For Verizon Communications, Inc., Miscellaneous Party: Richard L. Bazelon, Bazelon, Less & Feldman, P.C., Philadelphia, PA.
For AT& T Inc., Amicus: Nolan G. Shenai, Thorp Reed & Armstrong LLC, Philadelphia, PA; Vincent M. Roskovensky, Thorp Reed & Armstrong LLP, Pittsburgh, PA.
Hon. John E. Jones III.
Before the Court are the cross-Motions for Summary Judgment (Docs. 145 and 210) of the parties to this matter, Plaintiff Brian Tech (" Plaintiff" or " Tech" ) and the United States of America. The cross-Motions have been fully briefed by the parties and are therefore ripe for our review. For the reasons that follow, we shall grant summary judgment in favor of the United
States of America on Tech's procedural due process claim and close this case.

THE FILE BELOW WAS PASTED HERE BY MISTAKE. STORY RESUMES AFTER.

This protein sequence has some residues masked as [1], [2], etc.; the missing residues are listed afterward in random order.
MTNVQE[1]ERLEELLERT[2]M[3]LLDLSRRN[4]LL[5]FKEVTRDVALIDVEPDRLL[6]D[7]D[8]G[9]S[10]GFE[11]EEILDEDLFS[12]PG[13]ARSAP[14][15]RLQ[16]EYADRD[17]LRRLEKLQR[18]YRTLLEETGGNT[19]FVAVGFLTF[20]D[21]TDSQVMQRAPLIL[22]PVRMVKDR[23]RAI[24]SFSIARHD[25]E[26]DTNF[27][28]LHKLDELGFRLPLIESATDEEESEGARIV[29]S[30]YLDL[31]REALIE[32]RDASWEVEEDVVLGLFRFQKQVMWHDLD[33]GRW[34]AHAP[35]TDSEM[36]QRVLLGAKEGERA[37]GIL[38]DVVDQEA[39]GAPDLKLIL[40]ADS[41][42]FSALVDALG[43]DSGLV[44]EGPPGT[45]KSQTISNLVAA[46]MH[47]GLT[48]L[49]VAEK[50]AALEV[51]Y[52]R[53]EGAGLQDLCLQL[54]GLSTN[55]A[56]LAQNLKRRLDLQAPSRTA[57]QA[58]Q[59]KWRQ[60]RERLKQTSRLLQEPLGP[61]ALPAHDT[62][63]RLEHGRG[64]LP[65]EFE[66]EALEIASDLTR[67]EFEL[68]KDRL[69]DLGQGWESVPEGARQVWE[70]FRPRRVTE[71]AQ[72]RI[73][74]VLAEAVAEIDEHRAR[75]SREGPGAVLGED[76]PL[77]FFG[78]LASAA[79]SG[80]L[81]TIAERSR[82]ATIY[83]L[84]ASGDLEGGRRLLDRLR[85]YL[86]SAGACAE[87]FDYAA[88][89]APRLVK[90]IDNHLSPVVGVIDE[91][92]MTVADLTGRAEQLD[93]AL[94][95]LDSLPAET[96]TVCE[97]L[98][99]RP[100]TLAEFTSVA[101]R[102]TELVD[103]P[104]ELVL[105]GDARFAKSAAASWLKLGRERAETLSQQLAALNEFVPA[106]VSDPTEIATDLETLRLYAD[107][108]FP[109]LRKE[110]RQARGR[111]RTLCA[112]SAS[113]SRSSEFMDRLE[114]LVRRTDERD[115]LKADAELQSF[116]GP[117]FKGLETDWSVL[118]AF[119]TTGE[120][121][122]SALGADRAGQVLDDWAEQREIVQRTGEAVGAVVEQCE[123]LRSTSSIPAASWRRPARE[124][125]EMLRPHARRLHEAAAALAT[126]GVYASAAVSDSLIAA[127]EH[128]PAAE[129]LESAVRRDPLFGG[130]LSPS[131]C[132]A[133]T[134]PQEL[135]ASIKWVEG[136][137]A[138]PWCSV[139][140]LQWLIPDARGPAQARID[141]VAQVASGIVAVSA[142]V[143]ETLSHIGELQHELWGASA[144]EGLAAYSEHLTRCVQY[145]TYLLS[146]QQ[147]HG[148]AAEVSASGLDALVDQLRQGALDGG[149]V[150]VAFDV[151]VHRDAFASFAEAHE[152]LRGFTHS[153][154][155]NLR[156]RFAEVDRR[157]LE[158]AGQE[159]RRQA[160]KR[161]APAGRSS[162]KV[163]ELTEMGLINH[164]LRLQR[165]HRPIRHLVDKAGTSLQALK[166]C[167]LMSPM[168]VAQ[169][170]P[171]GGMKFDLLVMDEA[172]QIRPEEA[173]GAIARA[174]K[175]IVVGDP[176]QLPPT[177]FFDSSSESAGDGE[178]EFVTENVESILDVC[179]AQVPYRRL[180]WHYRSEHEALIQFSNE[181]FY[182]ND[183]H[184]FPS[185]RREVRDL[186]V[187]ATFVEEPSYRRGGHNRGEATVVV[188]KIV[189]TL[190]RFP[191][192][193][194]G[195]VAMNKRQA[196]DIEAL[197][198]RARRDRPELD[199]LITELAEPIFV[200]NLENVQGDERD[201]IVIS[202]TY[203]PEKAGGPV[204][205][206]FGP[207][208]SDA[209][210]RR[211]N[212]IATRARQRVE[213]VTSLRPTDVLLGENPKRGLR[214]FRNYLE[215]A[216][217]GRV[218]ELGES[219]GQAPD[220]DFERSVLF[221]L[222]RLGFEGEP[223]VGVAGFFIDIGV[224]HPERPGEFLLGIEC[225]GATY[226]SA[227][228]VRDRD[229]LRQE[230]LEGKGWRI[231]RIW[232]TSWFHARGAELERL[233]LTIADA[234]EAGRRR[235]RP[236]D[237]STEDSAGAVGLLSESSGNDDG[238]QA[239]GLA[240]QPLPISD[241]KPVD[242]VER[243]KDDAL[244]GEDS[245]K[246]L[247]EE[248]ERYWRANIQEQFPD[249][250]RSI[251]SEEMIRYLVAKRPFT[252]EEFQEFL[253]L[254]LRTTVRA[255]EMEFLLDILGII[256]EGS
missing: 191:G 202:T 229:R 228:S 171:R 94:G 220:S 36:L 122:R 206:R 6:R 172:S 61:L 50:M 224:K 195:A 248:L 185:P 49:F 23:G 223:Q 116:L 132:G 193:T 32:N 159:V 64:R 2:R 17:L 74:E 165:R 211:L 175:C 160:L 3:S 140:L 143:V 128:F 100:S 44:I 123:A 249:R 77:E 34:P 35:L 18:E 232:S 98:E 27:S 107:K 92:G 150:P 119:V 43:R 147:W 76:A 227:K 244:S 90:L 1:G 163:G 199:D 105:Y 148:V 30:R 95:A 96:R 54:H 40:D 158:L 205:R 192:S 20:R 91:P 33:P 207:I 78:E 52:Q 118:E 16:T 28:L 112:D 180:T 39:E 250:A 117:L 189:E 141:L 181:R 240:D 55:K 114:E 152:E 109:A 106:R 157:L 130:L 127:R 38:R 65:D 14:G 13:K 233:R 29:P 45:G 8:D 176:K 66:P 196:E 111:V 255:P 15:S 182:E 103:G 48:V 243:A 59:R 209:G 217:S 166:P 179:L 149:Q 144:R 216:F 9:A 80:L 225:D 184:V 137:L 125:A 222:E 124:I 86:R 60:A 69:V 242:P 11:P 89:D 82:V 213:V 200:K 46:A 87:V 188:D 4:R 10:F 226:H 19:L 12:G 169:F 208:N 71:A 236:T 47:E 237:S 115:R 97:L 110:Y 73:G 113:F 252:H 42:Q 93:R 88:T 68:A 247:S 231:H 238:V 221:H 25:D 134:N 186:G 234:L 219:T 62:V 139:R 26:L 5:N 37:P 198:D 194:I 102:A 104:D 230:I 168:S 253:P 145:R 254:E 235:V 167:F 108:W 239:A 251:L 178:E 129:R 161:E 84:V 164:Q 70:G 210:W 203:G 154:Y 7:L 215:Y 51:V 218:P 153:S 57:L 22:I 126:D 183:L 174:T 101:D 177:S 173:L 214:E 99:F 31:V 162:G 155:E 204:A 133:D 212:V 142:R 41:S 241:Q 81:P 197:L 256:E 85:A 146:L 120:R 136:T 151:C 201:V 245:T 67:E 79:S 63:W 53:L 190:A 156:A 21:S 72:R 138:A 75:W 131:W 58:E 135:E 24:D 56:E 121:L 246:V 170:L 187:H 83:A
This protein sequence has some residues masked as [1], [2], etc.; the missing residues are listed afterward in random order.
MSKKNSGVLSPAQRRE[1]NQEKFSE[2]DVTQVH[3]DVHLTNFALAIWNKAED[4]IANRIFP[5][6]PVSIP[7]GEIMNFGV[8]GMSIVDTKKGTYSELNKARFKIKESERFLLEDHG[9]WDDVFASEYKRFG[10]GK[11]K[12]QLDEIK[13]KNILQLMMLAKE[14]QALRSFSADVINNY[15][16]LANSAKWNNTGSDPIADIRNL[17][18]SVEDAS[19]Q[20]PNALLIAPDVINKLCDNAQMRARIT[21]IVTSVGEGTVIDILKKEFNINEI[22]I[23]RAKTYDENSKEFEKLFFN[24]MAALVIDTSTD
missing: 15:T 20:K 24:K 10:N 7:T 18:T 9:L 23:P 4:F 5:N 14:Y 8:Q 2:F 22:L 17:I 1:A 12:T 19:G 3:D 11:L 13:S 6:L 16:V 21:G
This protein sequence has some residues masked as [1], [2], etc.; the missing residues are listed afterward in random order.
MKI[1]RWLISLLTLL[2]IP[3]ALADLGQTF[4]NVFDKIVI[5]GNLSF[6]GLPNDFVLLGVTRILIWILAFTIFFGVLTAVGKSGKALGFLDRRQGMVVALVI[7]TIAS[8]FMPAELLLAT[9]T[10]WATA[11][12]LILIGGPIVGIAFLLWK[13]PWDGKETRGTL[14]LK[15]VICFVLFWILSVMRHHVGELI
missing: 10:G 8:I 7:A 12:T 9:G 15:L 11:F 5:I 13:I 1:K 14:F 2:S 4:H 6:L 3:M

For many years, the Internal Revenue Service (" IRS" ) imposed a 3% Federal Excise Tax (" FET" ) on long distance telephone service pursuant to 26 U.S.C. § 4252. Section 4252 had authorized a tax upon long-distance telephone service that is billed according to distance and elapsed time of the call. Over time, telephone companies changed their billing methods; by 2003, they no longer billed their long-distance customers' calls according to distance and elapsed time. This led various telephone customers to sue the United States, alleging that the three percent excise tax no longer applied. By early 2006, five Courts of Appeal agreed that the excise tax was no longer lawful for long-distance carriers that did not bill their long-distance customers' calls according to distance and elapsed time.